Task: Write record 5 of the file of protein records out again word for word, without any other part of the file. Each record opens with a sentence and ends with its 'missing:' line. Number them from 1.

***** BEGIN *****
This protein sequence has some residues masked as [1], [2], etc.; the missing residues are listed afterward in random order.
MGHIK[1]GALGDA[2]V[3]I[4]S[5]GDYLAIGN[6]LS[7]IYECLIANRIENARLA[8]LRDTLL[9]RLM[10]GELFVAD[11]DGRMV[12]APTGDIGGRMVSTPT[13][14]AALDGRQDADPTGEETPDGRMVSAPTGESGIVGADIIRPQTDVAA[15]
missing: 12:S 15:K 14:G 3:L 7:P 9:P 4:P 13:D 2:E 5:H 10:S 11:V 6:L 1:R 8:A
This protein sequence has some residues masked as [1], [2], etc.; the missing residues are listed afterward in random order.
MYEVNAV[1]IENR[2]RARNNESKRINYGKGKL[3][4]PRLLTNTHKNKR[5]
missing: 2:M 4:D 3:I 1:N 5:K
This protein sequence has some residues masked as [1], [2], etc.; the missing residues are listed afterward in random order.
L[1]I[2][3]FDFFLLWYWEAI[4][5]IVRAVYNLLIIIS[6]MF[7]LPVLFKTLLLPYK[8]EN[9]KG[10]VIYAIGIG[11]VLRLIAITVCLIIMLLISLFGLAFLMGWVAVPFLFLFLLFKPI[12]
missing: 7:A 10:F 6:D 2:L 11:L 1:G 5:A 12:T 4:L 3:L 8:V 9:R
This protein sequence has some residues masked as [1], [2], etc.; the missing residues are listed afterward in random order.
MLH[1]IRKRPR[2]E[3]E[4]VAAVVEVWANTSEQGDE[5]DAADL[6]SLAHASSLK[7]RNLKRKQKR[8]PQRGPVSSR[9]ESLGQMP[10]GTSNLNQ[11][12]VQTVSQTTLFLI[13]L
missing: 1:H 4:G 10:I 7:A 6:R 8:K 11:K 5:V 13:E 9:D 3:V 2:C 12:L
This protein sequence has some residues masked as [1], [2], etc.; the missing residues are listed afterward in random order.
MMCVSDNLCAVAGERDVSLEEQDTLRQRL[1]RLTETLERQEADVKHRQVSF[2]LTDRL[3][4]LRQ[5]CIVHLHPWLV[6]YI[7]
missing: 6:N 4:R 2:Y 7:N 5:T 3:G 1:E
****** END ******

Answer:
This protein sequence has some residues masked as [1], [2], etc.; the missing residues are listed afterward in random order.
MMCVSDNLCAVAGERDVSLEEQDTLRQRL[1]RLTETLERQEADVKHRQVSF[2]LTDRL[3][4]LRQ[5]CIVHLHPWLV[6]YI[7]
missing: 6:N 4:R 2:Y 7:N 5:T 3:G 1:E